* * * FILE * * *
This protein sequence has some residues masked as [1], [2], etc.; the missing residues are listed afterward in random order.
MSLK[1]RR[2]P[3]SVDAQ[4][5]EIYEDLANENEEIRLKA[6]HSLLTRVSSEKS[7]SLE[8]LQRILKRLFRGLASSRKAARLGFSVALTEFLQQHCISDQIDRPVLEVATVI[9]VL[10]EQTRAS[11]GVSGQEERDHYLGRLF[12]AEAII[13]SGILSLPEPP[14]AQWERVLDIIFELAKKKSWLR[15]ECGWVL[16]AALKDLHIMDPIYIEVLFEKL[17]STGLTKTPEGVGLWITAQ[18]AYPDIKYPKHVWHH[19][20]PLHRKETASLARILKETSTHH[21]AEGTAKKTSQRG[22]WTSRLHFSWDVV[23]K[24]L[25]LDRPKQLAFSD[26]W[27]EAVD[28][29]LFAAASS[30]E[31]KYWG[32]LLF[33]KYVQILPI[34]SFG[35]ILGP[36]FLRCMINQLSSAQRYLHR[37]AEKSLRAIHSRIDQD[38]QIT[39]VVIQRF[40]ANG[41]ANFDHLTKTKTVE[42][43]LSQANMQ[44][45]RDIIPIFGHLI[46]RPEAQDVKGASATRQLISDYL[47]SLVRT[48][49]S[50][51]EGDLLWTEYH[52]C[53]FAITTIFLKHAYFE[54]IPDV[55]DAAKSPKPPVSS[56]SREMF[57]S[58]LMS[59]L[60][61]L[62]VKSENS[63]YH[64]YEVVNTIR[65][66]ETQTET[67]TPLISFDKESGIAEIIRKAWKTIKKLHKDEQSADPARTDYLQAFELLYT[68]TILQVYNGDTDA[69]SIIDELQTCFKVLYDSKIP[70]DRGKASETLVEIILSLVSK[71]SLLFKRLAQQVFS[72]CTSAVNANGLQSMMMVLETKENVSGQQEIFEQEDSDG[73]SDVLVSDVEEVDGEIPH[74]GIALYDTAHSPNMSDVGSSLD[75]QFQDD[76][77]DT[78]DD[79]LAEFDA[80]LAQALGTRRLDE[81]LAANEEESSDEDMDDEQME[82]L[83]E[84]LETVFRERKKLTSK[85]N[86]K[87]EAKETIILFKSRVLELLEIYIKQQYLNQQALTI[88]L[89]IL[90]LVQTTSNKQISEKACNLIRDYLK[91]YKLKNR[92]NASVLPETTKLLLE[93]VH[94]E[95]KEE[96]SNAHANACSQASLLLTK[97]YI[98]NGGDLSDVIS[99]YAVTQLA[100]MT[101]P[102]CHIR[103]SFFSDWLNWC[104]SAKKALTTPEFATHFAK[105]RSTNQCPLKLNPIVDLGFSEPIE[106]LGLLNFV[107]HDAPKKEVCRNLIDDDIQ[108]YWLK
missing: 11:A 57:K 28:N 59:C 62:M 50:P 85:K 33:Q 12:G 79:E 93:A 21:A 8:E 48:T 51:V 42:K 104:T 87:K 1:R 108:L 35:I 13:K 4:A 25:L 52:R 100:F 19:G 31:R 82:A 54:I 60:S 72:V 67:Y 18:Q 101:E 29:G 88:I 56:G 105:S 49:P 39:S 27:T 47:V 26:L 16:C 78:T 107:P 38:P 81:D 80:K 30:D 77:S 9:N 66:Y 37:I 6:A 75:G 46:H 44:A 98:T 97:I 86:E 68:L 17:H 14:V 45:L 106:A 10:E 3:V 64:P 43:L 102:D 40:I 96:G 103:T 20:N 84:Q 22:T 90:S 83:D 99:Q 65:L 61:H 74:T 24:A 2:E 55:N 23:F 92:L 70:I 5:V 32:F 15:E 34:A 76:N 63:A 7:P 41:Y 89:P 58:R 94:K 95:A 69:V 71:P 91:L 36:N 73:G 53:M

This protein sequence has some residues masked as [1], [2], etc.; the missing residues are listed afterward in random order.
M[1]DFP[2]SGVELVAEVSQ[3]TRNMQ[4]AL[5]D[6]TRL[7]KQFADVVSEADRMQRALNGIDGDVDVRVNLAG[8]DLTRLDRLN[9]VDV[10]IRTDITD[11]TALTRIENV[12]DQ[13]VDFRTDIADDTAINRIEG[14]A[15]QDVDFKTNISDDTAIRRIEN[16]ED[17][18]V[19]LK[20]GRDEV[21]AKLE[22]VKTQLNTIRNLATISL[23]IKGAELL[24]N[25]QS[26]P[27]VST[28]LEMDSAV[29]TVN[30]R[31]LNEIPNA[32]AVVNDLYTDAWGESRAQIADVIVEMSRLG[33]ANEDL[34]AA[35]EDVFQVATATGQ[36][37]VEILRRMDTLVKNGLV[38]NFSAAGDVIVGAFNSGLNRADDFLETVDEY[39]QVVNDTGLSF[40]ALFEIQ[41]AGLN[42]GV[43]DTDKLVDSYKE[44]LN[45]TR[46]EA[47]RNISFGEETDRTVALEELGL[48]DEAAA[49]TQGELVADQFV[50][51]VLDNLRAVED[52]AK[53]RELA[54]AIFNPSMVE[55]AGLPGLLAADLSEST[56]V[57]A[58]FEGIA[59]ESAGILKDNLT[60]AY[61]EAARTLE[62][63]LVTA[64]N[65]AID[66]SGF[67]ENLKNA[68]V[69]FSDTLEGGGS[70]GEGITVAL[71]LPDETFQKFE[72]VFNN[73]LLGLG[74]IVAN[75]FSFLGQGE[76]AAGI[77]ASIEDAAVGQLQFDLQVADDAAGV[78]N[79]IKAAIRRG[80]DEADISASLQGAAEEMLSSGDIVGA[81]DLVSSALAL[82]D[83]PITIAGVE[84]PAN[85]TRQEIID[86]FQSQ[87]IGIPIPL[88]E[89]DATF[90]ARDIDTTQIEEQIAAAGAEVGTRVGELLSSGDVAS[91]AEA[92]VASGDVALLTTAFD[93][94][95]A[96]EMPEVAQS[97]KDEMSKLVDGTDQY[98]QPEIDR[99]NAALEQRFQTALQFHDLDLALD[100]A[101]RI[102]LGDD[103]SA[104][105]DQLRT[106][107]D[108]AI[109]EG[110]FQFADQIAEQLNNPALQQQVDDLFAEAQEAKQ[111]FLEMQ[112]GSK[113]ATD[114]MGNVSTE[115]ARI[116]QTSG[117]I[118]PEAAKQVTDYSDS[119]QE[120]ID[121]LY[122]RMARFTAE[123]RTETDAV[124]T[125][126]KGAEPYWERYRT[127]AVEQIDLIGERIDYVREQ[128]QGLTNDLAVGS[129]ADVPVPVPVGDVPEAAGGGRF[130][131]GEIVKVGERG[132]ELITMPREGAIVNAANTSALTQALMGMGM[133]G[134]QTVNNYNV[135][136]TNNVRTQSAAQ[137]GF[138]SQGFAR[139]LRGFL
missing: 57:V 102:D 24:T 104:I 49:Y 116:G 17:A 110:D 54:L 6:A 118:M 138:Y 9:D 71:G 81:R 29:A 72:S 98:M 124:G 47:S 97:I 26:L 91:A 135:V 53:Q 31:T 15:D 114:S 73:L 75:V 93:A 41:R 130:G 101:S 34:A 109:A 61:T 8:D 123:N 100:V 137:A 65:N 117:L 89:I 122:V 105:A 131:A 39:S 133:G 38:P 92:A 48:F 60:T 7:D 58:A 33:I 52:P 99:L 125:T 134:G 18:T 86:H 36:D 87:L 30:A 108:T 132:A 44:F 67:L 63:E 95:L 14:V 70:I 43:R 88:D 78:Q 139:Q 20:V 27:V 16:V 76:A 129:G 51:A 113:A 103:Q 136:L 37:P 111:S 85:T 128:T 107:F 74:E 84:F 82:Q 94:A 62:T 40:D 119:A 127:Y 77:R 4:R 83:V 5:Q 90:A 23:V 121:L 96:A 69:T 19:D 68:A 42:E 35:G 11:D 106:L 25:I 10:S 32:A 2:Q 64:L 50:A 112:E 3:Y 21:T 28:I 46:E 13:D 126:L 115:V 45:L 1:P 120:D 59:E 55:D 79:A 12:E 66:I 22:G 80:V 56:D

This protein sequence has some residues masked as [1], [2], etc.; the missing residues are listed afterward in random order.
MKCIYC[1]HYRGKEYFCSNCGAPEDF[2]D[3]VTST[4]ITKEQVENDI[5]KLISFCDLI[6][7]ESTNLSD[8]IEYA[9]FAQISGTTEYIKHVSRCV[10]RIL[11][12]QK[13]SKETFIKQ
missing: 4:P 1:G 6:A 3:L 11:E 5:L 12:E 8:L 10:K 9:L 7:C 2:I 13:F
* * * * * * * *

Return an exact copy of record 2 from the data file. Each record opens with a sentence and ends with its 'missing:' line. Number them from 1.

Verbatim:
This protein sequence has some residues masked as [1], [2], etc.; the missing residues are listed afterward in random order.
M[1]DFP[2]SGVELVAEVSQ[3]TRNMQ[4]AL[5]D[6]TRL[7]KQFADVVSEADRMQRALNGIDGDVDVRVNLAG[8]DLTRLDRLN[9]VDV[10]IRTDITD[11]TALTRIENV[12]DQ[13]VDFRTDIADDTAINRIEG[14]A[15]QDVDFKTNISDDTAIRRIEN[16]ED[17][18]V[19]LK[20]GRDEV[21]AKLE[22]VKTQLNTIRNLATISL[23]IKGAELL[24]N[25]QS[26]P[27]VST[28]LEMDSAV[29]TVN[30]R[31]LNEIPNA[32]AVVNDLYTDAWGESRAQIADVIVEMSRLG[33]ANEDL[34]AA[35]EDVFQVATATGQ[36][37]VEILRRMDTLVKNGLV[38]NFSAAGDVIVGAFNSGLNRADDFLETVDEY[39]QVVNDTGLSF[40]ALFEIQ[41]AGLN[42]GV[43]DTDKLVDSYKE[44]LN[45]TR[46]EA[47]RNISFGEETDRTVALEELGL[48]DEAAA[49]TQGELVADQFV[50][51]VLDNLRAVED[52]AK[53]RELA[54]AIFNPSMVE[55]AGLPGLLAADLSEST[56]V[57]A[58]FEGIA[59]ESAGILKDNLT[60]AY[61]EAARTLE[62][63]LVTA[64]N[65]AID[66]SGF[67]ENLKNA[68]V[69]FSDTLEGGGS[70]GEGITVAL[71]LPDETFQKFE[72]VFNN[73]LLGLG[74]IVAN[75]FSFLGQGE[76]AAGI[77]ASIEDAAVGQLQFDLQVADDAAGV[78]N[79]IKAAIRRG[80]DEADISASLQGAAEEMLSSGDIVGA[81]DLVSSALAL[82]D[83]PITIAGVE[84]PAN[85]TRQEIID[86]FQSQ[87]IGIPIPL[88]E[89]DATF[90]ARDIDTTQIEEQIAAAGAEVGTRVGELLSSGDVAS[91]AEA[92]VASGDVALLTTAFD[93][94][95]A[96]EMPEVAQS[97]KDEMSKLVDGTDQY[98]QPEIDR[99]NAALEQRFQTALQFHDLDLALD[100]A[101]RI[102]LGDD[103]SA[104][105]DQLRT[106][107]D[108]AI[109]EG[110]FQFADQIAEQLNNPALQQQVDDLFAEAQEAKQ[111]FLEMQ[112]GSK[113]ATD[114]MGNVSTE[115]ARI[116]QTSG[117]I[118]PEAAKQVTDYSDS[119]QE[120]ID[121]LY[122]RMARFTAE[123]RTETDAV[124]T[125][126]KGAEPYWERYRT[127]AVEQIDLIGERIDYVREQ[128]QGLTNDLAVGS[129]ADVPVPVPVGDVPEAAGGGRF[130][131]GEIVKVGERG[132]ELITMPREGAIVNAANTSALTQALMGMGM[133]G[134]QTVNNYNV[135][136]TNNVRTQSAAQ[137]GF[138]SQGFAR[139]LRGFL
missing: 57:V 102:D 24:T 104:I 49:Y 116:G 17:A 110:D 54:L 6:A 118:M 138:Y 9:D 71:G 81:R 29:A 72:S 98:M 124:G 47:S 97:I 26:L 91:A 135:V 53:Q 31:T 15:D 114:S 73:L 75:V 93:A 41:R 130:G 101:S 34:A 109:A 61:T 8:D 123:N 100:V 137:A 65:N 117:L 89:I 122:V 105:A 131:A 39:S 133:G 38:P 92:A 48:F 60:T 7:D 58:A 33:I 52:P 99:L 125:T 134:G 18:T 86:H 36:D 87:L 30:A 108:T 132:A 44:F 67:L 63:E 95:L 14:V 70:I 43:R 88:D 78:Q 139:Q 20:V 27:V 16:V 76:A 129:G 51:A 113:A 103:Q 136:L 37:P 111:S 85:T 128:T 107:F 74:E 84:F 82:Q 94:A 62:T 40:D 119:A 127:Y 77:R 4:R 83:V 5:Q 90:A 23:V 121:L 96:A 69:T 19:D 68:A 42:E 35:G 11:D 106:L 25:I 10:S 32:A 2:Q 64:L 50:A 112:E 3:Y 21:T 28:I 46:E 13:D 126:L 115:V 45:L 1:P 120:D 59:E 55:D 79:A 12:E 66:I 22:G 80:V 56:D